Future Of Ohio's Death Penalty Hangs On Legality Of Midazolam

Jun 22, 2017

In 2014, Dennis McGuire of Montgomery County was executed. The process did not go as planned.

Witnesses reported McGuire struggled against his restraints and made choking noises before finally dying after 26 minutes, an unusually long time for that process.

No executions have happened in Ohio since, and the state has been caught in a protracted legal battle over which drugs can be used in executions. 

The latest chapter in that battle happened last week in the U.S. Sixth Circuit Court of Appeals in Cincinnati. The court heard arguments from the state and from Mark Haddad, a lawyer representing three death row inmates. 

A previous injunction from a lower court judge, halting the state's execution process, questioned the use of the drug midazolam. A three-judge panel of the Sixth Circuit Court upheld the injunction.

But in light of one judge's vehement dissent and an urging from Ohio Attorney General Mike Dewine's office, the full bench of the Sixth Circuit Court agreed to void the panel's decision and take up the case.

Doug Berman, professor at the Moritz College of Law at the Ohio State University, says that the question at the heart of the case has a lot of historical precedent.

"Whether it's firing squad, hanging, electrocution, guillotine ... though it's possible to make that painless, it seems like there's a chance if done improperly that there would be excruciating pain in the execution process," Berman says. "Lethal injection emerged and was adopted by every state including Ohio because of the belief, the hope, the desire to have a method that would be painless in carrying out a death sentence."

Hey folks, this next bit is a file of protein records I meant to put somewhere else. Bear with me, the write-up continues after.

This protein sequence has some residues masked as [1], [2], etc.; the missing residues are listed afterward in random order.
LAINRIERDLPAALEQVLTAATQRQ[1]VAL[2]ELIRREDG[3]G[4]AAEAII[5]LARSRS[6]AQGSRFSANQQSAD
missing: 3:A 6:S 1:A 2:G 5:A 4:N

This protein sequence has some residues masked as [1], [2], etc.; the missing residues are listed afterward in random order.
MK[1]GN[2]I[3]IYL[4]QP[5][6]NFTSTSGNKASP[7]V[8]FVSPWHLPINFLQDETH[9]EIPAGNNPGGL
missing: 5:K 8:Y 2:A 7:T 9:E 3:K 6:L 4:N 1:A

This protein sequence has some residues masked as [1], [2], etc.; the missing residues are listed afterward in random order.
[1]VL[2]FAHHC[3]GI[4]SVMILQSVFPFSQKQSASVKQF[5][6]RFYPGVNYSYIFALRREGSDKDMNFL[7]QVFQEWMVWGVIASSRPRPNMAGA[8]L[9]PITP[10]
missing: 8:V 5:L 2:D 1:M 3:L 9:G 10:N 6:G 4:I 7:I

Whether midazolam ensures a painless death, though, is up for debate. Haddad argues that midazolam puts the prisoners at risk of cruel and unusual punishment, and the state could return to using a single overdose of pentobarbital.

Ohio is not the only one struggling with the legality of midazolam. Arkansas has also faced legal setbacks, including one in April from the U.S. Supreme Court, to carrying out its own executions.

And that means this case could have nationwide implications.